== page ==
The Seven Sins of DotNetNuke Module Developers

January 29, 2010

Adam and Eve in Fall of ManIn an average week, I communicate on the phone, by email, through webinars and in person, with some 100 DotNetNuke business customers, prospects and partners. A majority of them use DotNetNuke in some mission-critical way. I enjoy these conversations and get many insights on their real-world experience with DotNetNuke. I have noticed that there are some common things that end-users find problematic with Core and/or third-party extensions they use with DotNetNuke. It occurred to me that it would be good to share this information since not all extension builders may be aware of the issues that sometimes arise due to the way a particular extension is built. In order to make the information easy to digest (and because lists are cool), I am going to present these observations using a “Seven Sins…” theme.

Let’s start with the Seven Sins of DotNetNuke Module Developers:

Inline Style Attributes

Sin: Using inline style attrbutes in your HTML markup is probably the single, biggest problem you can create for your end-users. Since such attributes cannot be overridden with CSS, users are forced to edit the markup, use Javascript or the StyleScrubber Widget to neutralize the impact of a module’s inline style attribute on other elements of a page.

Sin Level: Annoyance

Absolution: Avoid using in-line style attributes in your module’s static and dynamic HTML markup. Instead, create style definitions in your module.css file that target your module’s markup. While you can use “class” and “ID” attributes throughout your markup, it is best to keep your markup clean and use the various CSS selectors to achieve the desired styles. An approach that works well is to create a “wrapper” DIV for your module’s markup with a “class” attribute value that closely matches your module name (for example: <div class=”Acme-Survey-Module”>). You can then have styles in your module.css like this:

.Acme-Survey-Module div  {
       padding-bottom: 10px;

And since we are on the topic of style-related sins, please do not specify any font-related style attributes in your style definitions. Let the page skin’s font definitions rule. If you absolutely must change the text size, at least use “em” units instead of pixel or point units so that the text size is relative instead of absolute.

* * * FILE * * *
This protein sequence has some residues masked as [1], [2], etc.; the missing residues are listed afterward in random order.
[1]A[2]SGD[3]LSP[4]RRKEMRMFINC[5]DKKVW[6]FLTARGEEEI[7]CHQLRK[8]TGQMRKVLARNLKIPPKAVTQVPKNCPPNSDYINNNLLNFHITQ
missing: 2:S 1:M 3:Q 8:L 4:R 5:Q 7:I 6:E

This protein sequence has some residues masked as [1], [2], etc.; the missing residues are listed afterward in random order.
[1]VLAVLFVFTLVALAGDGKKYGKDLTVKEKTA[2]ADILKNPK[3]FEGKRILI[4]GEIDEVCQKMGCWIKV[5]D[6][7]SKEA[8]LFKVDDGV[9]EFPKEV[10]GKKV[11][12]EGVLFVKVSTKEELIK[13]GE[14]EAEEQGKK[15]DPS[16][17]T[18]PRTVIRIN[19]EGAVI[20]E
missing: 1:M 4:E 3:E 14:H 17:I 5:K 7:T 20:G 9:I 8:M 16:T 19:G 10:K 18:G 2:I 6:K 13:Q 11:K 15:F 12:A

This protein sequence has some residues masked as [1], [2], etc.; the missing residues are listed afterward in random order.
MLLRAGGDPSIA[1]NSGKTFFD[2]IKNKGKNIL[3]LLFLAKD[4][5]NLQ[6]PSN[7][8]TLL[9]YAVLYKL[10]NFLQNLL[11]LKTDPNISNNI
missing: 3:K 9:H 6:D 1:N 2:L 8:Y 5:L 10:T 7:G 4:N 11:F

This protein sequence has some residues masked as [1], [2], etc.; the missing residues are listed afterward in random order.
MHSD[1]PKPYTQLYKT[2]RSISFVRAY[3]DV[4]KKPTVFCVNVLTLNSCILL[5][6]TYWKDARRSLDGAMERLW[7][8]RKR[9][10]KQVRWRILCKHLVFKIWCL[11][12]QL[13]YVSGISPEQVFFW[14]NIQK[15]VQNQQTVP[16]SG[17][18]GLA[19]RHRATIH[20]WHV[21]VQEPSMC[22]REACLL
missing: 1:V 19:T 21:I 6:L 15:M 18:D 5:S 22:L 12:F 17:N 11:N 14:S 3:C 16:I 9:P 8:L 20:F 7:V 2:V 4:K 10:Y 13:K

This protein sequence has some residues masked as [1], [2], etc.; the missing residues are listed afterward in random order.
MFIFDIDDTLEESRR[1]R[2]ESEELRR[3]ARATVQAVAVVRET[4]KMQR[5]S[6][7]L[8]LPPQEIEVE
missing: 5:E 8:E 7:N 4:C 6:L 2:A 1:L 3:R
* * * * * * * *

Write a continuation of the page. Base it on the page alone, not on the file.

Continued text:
Unfiltered User Input

Sin: Assuming that user input is safe and processing or persisting it without filtering, potentially compromising security and making a user’s DotNetNuke installation, server and network vulnerable to attacks.

Sin Level: Deadly

Absolution: DotNetNuke has built-in features, including an input filter that is incredibly easy to use for filtering strings. Use it to filter user input and make your modules more secure.

Hard-coded Text

Sin: Hard-coding user interface text in HTML markup or in code, preventing localization and customization of text.

Sin Level: Aggravating

Absolution: Do not assume that everyone speaks the same language as you, and even if so, that they like the error prompt “Yo…you messed-up, fix it already.” Ensure that all user interface text follows well-established best-practices for DotNetNuke Localization.


Sin: Using an UpdatePanel instead of writing the code necessary to properly implement AJAX functionality. If your module is doing something trivial, by all means, use UpdatePanel. But for a module that is potentially going to be used in high-traffic scenarios, UpdatePanel is a no-go. UpdatePanel was intended to be a quick and easy way to implement AJAX functionality — it would not be a stretch to call the UpdatePanel solution LAJAX (lazy AJAX). Unfortunately, it has become the standard way in which most ASP.NET developers implement AJAX functionality. For every AJAX request, UpdatePanel causes the entire page life-cycle to be repeated on the server. As a result, a module that has lots of AJAX functionality implemented using UpdatePanel is going to cause significant performance issues and unnecessary resource utilization when used in a high-traffic environment.

Sin Level: Aggravating